For much of the past few years, I have scrutinized (okay, judged) people, and then placed them into one of two categories: SAFE and UNSAFE.
I think I have done this all of my life, but it started as a conscious process when I was seeing a counselor and working on healing from childhood verbal and physical abuse. I have always been one who feels deeply and wears my heart on my sleeve. Pair that with poor boundaries and a faulty verbal filter, and I found my raw heart spilling out like so much vomit whenever some asked how I was, looked into my eyes, or just happened to sit or stand next to me. As you might suspect, this method of sharing my heart was not only unproductive, but my intense emotional sharing was off-putting to my friends as well as the total strangers who happened to be within target range. My counselor wisely encouraged me to hold some things close to my heart, to purposely choose with whom I share, and to ask three or four close friends if they would be willing to be my support people during crisis. (Having more than one support person during a crisis is helpful because it is a lot to ask of one person to bear your burdens. It also takes the pressure off of having to rely only on one person to be there all the time, and one can benefit from the differing perspectives and wisdom of each person.) I was also encouraged to purposely choose with whom I share my heart – not everyone is worthy of my story.
Although I am not in crisis mode at this time and have worked through years of healing and growth, I continue to label people in my life as safe and unsafe. I have some great friends with whom I can share the deepest secrets of my heart – my failures, doubts, imperfections – and they love me and accept me and even call me out on my bullsh*t from time to time. These friends are a priceless treasure.
It is fairly easy to tell which people in your life are unsafe. These are the people who do not listen. They gossip. They judge or criticize when you share your heart. They tell your secrets, or worse yet, they use them against you. These are the people with whom you share cautiously, if at all.
Safe people are more difficult to find, but once you find them, they are precious.
These are the people who truly listen. They hold close the secrets of others. They listen with and open heart, and do not judge or shame. They do not offer unsolicited advice, and if they do offer advice, it is with love and in your best interest.
They tell the truth in love, and with a dose of hope.
You feel free when you share your heart with them – like you have been released. And they just ‘get’ you.
In the past couple of years, I have hurt and been hurt by those whom I considered the safest people in my life. Recently, many of my main circles of safety have deeply wounded me – these are my closest bosom friends, my dearest family.
My safe people have become unsafe. Or have they?
Maybe they have just become . . . people.
As much as I would like to think that I am a safe person for others, I have wounded others in much the same way.
My safe people have done unsafe things, and so have I.
We have shared information given in confidence that purposely hurt another friend, used knowledge of a painful situation to shame someone and get revenge, did not listen when someone was sharing their heart, and then gave advice that led to even more heartbreak. We choose to refuse to reconcile a broken relationship despite repeated attempts to make amends, refused to take steps to make amends while attempting to manipulate someone into continuing to be victimized, allowed someone to continue to victimize others, and then defended their behavior. Rather than showing remorse and making a sincere attempt to reconcile, we do not take responsibility and own our own behaviors. We offer unapologies such as “I’m sorry you felt way” or “I’m sorry you saw things that way” rather than “I was wrong and I am sorry“.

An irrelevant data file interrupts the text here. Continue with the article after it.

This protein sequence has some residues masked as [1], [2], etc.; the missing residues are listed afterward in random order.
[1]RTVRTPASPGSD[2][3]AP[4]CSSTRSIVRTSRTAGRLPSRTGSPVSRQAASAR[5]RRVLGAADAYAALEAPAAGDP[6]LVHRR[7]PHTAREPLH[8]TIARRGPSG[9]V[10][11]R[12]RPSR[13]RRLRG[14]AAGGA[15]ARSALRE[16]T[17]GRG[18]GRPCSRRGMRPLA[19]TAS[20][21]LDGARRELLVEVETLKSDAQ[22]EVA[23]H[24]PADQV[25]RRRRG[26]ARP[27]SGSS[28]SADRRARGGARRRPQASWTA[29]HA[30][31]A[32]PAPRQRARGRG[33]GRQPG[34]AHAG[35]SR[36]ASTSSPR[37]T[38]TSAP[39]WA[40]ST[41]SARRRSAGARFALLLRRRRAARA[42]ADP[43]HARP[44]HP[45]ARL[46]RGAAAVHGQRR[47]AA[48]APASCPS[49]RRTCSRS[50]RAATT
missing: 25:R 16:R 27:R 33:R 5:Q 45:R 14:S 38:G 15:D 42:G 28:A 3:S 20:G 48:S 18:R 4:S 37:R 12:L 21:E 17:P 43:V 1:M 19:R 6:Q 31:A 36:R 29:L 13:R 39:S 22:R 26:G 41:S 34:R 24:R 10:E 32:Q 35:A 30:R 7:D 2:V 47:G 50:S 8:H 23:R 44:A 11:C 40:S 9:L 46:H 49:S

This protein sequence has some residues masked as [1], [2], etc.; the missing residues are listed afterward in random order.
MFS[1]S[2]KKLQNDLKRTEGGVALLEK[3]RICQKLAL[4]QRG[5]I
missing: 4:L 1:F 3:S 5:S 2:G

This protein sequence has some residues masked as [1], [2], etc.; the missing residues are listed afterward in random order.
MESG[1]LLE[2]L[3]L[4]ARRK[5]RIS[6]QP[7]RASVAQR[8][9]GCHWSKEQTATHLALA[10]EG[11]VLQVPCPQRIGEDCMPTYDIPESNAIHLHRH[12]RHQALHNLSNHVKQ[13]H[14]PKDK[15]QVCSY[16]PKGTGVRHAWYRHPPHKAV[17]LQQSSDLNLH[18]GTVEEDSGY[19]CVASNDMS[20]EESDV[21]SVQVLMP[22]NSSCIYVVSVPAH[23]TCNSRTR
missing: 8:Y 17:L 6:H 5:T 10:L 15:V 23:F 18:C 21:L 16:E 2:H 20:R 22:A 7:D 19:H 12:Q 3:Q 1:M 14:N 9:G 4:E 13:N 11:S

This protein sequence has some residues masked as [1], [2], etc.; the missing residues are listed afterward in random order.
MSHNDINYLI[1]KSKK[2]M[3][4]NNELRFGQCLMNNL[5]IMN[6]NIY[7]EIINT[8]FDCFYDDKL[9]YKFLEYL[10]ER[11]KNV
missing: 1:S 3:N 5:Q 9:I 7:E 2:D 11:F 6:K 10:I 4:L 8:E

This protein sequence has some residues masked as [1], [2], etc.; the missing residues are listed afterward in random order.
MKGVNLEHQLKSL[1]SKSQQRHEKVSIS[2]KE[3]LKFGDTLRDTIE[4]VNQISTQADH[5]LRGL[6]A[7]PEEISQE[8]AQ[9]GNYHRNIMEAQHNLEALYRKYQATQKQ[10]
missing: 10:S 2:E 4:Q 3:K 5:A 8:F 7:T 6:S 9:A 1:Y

There is a danger in labeling people as safe. Because – people. We are people.
And as much as we try to love one another perfectly, we just cannot.
What happens when your safe person, or people, are unsafe? What happens when we unsafe and cause someone pain. Does that mean we are without hope? Must we look for new safe people – who we will trust until they, too, prove themselves imperfect? And how do we keep trusting, sharing our heart, just showing up, when our safe people have let us down?
What if we stop labeling people safe/unsafe? Maybe people are not only safe or unsafe. Maybe they are just people who are sometimes safe, sometimes not.
Some people who are more unsafe than others, and they may not deserve the honor of your story. There are people who are more safe than unsafe – but they are people, and at some point, they may not be perfect. Because they are people. And so am I. And so are you. So what do you do when your ‘safe person’ lets you down? The rug is pulled out from under you. You have lost your safety net.
What if it is a primary relationship, like a best friend? A sister? A parent? A spouse?
And this is where I find myself today. Hanging off a cliff without a safety net.
How do I move from being a mere warrior to a survivor? How can I be brave and open my heart again? How can I be a safe person for others, and how do I make amends when I have blown it?
Photo credit: D Sharon Pruitt Wikipedia Commons
How can I drag myself out of the pain of heartbreak and disappointment to just show up when all I really want to do is run screaming from the room and hide in bed under the covers? I don’t have all the answers, but here is what I do know: People are always going to be messy, but God is always good.
People are always messy.
God is always good.
I would love to write “Here are the steps on how to keep showing up when you’ve been wounded” but I am still thinking this one through.
I would like to hear from YOU. How do you continue to show up and engage when you have been wounded?